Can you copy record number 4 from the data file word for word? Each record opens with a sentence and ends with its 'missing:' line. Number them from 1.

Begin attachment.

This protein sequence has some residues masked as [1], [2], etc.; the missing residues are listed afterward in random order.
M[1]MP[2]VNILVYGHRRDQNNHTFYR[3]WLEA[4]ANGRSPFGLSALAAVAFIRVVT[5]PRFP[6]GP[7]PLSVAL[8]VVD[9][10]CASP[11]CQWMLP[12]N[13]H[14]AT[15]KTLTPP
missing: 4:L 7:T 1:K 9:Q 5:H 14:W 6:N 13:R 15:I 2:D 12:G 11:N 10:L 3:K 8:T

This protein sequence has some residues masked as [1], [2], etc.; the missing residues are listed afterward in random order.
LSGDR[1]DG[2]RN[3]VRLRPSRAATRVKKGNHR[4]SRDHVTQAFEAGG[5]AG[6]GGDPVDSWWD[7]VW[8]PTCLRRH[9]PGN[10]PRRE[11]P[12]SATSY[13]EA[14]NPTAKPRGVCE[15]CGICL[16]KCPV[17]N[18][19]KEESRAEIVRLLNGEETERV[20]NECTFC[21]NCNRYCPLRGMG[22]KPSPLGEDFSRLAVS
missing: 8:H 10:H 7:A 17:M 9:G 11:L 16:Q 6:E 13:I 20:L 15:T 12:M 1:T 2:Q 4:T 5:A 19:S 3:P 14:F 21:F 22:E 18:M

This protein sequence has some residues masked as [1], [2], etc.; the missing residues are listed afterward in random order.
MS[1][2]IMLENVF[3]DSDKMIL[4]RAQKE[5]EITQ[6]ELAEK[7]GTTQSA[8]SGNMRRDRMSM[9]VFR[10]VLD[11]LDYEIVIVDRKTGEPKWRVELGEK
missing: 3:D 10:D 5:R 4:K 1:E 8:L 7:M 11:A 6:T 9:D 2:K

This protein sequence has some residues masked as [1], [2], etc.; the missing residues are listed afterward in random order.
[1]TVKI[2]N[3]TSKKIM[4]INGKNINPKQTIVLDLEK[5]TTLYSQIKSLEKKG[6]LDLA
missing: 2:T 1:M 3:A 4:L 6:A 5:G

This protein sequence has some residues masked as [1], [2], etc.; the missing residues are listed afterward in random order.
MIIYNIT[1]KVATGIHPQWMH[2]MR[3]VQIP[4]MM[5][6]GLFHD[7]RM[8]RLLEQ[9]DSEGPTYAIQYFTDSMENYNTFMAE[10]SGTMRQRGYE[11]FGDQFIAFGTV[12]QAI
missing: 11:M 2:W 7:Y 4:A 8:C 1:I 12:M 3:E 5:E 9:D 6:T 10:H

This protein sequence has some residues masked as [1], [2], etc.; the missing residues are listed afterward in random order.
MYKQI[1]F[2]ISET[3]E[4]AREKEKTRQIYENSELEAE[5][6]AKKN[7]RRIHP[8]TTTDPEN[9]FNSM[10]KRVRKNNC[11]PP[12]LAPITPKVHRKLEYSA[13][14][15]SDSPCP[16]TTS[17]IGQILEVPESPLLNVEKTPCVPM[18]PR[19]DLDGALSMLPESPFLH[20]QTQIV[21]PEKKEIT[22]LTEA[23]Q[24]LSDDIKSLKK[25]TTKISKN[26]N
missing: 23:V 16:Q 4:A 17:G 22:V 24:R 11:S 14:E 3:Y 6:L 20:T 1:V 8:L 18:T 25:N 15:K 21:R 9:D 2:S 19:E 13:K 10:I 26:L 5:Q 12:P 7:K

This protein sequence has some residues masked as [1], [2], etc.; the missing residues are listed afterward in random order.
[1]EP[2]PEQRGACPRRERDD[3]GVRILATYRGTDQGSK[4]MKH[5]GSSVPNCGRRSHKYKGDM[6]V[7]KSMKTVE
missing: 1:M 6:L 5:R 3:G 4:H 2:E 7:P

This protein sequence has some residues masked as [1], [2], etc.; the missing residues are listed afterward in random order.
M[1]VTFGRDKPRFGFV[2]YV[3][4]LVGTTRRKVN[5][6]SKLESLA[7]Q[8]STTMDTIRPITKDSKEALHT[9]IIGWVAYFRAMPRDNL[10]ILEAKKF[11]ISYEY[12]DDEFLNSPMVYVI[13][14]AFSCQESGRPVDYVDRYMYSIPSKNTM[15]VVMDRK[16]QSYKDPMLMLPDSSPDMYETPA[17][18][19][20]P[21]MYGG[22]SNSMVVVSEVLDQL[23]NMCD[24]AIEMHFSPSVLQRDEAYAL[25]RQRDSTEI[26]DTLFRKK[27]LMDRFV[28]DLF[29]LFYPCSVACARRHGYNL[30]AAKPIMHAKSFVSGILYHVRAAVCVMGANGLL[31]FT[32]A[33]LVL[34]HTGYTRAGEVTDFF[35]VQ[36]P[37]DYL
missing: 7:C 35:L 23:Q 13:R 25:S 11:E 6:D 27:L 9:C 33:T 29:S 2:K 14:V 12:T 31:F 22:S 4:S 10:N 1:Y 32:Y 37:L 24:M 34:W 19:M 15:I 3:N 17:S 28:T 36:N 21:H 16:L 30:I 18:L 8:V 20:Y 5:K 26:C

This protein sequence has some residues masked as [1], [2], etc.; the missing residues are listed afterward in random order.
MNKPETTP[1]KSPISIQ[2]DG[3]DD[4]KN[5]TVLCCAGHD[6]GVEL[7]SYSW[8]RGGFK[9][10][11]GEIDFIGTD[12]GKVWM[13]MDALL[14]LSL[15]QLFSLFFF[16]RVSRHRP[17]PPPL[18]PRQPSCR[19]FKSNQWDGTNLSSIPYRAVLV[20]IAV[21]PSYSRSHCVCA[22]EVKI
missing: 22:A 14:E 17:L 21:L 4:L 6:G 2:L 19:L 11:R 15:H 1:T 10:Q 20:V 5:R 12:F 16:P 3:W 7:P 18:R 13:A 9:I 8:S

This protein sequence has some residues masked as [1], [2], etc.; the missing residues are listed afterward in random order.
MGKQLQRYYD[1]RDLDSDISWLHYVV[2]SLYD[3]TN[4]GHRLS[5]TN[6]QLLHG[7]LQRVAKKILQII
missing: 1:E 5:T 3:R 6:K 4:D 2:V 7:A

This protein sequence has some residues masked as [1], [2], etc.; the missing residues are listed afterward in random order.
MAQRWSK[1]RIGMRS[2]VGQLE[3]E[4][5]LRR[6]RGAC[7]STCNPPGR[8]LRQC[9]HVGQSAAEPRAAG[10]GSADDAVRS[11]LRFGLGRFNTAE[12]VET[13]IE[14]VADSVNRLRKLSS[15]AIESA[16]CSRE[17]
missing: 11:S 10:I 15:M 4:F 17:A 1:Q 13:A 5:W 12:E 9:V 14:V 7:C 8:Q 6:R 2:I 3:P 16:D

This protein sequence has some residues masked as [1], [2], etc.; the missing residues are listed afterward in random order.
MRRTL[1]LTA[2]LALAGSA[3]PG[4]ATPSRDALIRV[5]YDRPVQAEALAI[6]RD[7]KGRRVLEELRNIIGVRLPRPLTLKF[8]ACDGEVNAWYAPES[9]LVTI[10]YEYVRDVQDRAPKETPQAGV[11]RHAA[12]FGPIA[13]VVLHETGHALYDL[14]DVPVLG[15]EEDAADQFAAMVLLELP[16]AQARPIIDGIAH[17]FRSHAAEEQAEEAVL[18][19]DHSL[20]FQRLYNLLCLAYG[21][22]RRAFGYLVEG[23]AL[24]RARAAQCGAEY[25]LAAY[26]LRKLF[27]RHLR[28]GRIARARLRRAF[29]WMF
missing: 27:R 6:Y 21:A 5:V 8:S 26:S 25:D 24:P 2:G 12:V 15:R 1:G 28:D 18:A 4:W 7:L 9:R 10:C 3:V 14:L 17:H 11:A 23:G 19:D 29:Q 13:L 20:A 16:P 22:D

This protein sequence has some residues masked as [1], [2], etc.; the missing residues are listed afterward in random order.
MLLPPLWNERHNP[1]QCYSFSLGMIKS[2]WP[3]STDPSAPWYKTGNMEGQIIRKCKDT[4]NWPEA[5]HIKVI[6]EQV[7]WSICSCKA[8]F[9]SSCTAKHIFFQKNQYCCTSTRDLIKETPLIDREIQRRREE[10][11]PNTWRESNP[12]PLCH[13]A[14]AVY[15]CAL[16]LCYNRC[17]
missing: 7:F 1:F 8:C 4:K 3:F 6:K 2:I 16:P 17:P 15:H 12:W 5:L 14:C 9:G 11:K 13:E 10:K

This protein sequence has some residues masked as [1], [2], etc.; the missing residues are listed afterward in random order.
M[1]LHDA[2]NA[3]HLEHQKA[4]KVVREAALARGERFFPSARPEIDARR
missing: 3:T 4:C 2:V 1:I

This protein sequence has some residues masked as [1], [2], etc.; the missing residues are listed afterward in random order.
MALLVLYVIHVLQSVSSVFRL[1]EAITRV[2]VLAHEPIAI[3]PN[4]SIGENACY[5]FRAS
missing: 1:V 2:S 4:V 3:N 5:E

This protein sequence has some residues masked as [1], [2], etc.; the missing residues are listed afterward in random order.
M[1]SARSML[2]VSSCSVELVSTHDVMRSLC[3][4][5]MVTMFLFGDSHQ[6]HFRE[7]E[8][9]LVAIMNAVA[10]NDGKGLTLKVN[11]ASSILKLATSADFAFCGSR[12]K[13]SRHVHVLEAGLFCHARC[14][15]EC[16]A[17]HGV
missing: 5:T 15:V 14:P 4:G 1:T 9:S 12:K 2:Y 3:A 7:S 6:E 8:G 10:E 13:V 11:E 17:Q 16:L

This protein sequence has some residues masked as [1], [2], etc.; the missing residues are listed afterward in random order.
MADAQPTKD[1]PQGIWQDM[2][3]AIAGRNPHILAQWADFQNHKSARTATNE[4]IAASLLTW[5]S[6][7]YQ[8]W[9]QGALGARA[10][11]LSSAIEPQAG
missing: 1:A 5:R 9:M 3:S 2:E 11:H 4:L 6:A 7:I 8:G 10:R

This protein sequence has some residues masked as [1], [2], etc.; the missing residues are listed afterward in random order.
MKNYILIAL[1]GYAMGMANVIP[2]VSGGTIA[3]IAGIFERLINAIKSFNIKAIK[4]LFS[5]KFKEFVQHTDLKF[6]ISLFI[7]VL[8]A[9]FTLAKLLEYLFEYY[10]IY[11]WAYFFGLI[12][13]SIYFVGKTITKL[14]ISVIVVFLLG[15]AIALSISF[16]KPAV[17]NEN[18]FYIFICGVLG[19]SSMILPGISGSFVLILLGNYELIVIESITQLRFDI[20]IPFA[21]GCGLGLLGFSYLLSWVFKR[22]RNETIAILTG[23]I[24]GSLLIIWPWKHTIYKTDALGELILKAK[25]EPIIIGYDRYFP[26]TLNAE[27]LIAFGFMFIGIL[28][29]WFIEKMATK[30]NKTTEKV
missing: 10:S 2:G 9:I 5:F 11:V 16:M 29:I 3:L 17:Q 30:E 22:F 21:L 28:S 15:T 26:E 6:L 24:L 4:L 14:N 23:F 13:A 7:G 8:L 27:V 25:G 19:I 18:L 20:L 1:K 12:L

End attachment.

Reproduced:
This protein sequence has some residues masked as [1], [2], etc.; the missing residues are listed afterward in random order.
[1]TVKI[2]N[3]TSKKIM[4]INGKNINPKQTIVLDLEK[5]TTLYSQIKSLEKKG[6]LDLA
missing: 2:T 1:M 3:A 4:L 6:A 5:G